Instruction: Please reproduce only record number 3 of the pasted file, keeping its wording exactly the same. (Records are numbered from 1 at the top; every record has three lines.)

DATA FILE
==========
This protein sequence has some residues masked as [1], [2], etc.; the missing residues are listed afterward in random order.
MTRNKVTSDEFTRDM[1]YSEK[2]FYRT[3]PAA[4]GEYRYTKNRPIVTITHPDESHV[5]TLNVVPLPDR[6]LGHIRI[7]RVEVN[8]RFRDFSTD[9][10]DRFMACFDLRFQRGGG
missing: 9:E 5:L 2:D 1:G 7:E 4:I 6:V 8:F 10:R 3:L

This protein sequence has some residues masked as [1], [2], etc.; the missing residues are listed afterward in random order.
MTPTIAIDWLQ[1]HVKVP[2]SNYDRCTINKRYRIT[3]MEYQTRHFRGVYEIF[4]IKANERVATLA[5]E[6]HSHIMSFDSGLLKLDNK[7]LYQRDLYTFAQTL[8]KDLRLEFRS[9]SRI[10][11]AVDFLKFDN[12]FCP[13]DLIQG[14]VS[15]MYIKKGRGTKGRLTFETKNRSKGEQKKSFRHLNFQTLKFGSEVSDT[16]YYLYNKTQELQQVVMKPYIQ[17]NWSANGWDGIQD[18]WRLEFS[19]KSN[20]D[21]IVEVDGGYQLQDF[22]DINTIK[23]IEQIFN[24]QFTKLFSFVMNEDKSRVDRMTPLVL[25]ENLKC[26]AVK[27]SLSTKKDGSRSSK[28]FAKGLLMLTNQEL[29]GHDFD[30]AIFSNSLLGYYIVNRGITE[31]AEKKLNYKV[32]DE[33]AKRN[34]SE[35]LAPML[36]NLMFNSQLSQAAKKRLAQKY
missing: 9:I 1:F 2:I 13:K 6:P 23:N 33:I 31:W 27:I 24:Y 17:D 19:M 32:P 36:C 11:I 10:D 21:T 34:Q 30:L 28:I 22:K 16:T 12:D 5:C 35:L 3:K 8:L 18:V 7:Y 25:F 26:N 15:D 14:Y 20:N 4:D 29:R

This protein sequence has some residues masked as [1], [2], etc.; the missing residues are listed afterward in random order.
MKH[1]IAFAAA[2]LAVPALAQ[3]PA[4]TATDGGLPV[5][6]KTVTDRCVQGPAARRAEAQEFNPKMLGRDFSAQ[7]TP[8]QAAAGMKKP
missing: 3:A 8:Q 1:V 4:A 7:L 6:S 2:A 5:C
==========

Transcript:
This protein sequence has some residues masked as [1], [2], etc.; the missing residues are listed afterward in random order.
MKH[1]IAFAAA[2]LAVPALAQ[3]PA[4]TATDGGLPV[5][6]KTVTDRCVQGPAARRAEAQEFNPKMLGRDFSAQ[7]TP[8]QAAAGMKKP
missing: 3:A 8:Q 1:V 4:A 7:L 6:S 2:A 5:C